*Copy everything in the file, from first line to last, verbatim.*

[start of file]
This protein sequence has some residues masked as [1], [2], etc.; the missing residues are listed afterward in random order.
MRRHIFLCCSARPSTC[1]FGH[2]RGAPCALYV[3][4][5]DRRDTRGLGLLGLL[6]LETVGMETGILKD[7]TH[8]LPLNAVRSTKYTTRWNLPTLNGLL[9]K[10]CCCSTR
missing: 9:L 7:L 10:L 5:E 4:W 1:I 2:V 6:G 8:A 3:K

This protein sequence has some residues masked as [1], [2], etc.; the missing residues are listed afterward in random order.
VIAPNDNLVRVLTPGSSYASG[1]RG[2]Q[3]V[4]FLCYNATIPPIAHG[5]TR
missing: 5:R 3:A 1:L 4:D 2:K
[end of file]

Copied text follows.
This protein sequence has some residues masked as [1], [2], etc.; the missing residues are listed afterward in random order.
MRRHIFLCCSARPSTC[1]FGH[2]RGAPCALYV[3][4][5]DRRDTRGLGLLGLL[6]LETVGMETGILKD[7]TH[8]LPLNAVRSTKYTTRWNLPTLNGLL[9]K[10]CCCSTR
missing: 9:L 7:L 10:L 5:E 4:W 1:I 2:V 6:G 8:A 3:K

This protein sequence has some residues masked as [1], [2], etc.; the missing residues are listed afterward in random order.
VIAPNDNLVRVLTPGSSYASG[1]RG[2]Q[3]V[4]FLCYNATIPPIAHG[5]TR
missing: 5:R 3:A 1:L 4:D 2:K